A new government report has found that Australian coal exports to China are increasing on the back of a reduction in trade impediments imposed by the Chinese Government in 2020.
The Department of Industry, Science and Resources’ latest “Resources and Energy” quarterly report found that thermal coal shipments to China are picking up strongly, although they are not yet back to levels reached in 2019–20.
The government noted that thermal coal exports to China grew from nil in December 2022 to 3.6 million tonnes (Mt) by March 2023, coming close to their pre-2020 level. Japan still remains Australia’s largest thermal coal customer, importing 5.9 Mt in March.
Data from the office of Australia’s chief economist also found that the increased Chinese activity has added significant competitive pressure to the market for Australian thermal and metallurgical coal, offsetting some of the impact on prices linked to softer world economic growth and lower energy demand.
Small growth for metallurgical coal
Global metallurgical coal supply is tipped to grow modestly over the next few years, though low investment in expansions and new mines could act as a constraint.
The latest quarterly report expects the metallurgical coal market to remain in a marginal shortfall over 2024 and 2025, keeping prices above their pre-2019 level.
New information also concluded that supply tightness has eased in thermal coal markets as disruptions linked to weather, the rerouting of trade following the Russian invasion of Ukraine, and the constraints of the COVID-19 pandemic dissipated.
Australia’s recent coal shipments have also begun to recover following a long period of weather-related disruptions and the government says the outlook is for greater production and export volumes.
Prices to fall by 2025
However, the government is forecasting that Australian premium hard coking coal price will fall to around $300 a tonne by 2025 from the current estimated average of around $400 a tonne.
The studies have suggested that improving supply conditions from across the globe will be the main driver for the price decline.
It is forecast that Australia will continue to be a significant player in future increases in coal supplies, with the nation’s exports forecast to jump from an estimated 157 million tonnes (Mt) in 2022–23 to 175 Mt in 2024–25, as several new mines open.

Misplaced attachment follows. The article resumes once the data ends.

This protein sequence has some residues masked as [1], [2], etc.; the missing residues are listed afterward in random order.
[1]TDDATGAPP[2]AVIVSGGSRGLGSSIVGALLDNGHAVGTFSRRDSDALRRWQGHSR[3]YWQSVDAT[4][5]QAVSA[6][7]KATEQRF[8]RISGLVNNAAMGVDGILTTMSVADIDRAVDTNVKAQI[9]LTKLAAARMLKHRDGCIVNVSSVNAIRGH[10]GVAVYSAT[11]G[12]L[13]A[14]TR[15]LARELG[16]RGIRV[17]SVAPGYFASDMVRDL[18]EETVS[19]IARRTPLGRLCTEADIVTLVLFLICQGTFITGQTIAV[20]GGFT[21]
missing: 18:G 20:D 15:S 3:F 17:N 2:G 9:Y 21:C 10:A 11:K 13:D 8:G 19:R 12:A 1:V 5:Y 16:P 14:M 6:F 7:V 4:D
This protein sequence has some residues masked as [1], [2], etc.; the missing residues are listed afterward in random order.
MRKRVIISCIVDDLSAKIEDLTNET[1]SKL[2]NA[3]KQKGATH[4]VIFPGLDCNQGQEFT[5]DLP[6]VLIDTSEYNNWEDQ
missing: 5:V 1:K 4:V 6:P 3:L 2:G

As prices decline, the value of Australia’s metallurgical coal exports are also forecast to fall from an estimated $60 billion in 2022–23 to $42 billion in 2024–25.
Thermal coal prices providing strong benefits as exports climb
New data show that Australian thermal coal exports rose from 13.5 Mt in February to 16.3 Mt in March on the back of improved weather conditions.
The result for March was significantly above the 2022 monthly average (of 14.9 Mt), and around 20% higher than in March 2022.
The office of the chief economist noted that despite a recent small decline due to improved global supply conditions, Australia’s thermal coal prices remain relatively high.
But that is set to change dramatically, with the Newcastle benchmark price tipped to fall to almost a third of current prices by 2025.
At the same time, the government is forecasting Australian thermal coal exports to jump from 178 Mt in 2022–23 to 202 Mt in 2024–25.
However, as prices decline, export values are forecast to fall from a peak above $60 billion in 2022–23 to around $30 billion by 2024–25.
New mine activity
Whitehaven’s Vickery project in northern New South Wales is on target to proceed soon with the company announcing a $150 million investment for the start-up of a small-scale version of the mine.
The notably smaller version is expected to only produce around 15% of original plans, however, the board is investigating the potential of investing a further $1 billion to lift production to the original level of around 8 Mt annually.
New Hope Group recently completed its stage 3 extension of the New Acland mine in Queensland.
Output at the mine is expected to climb steadily to 5 Mt annually from 2025, with production expected to recommence in the September quarter.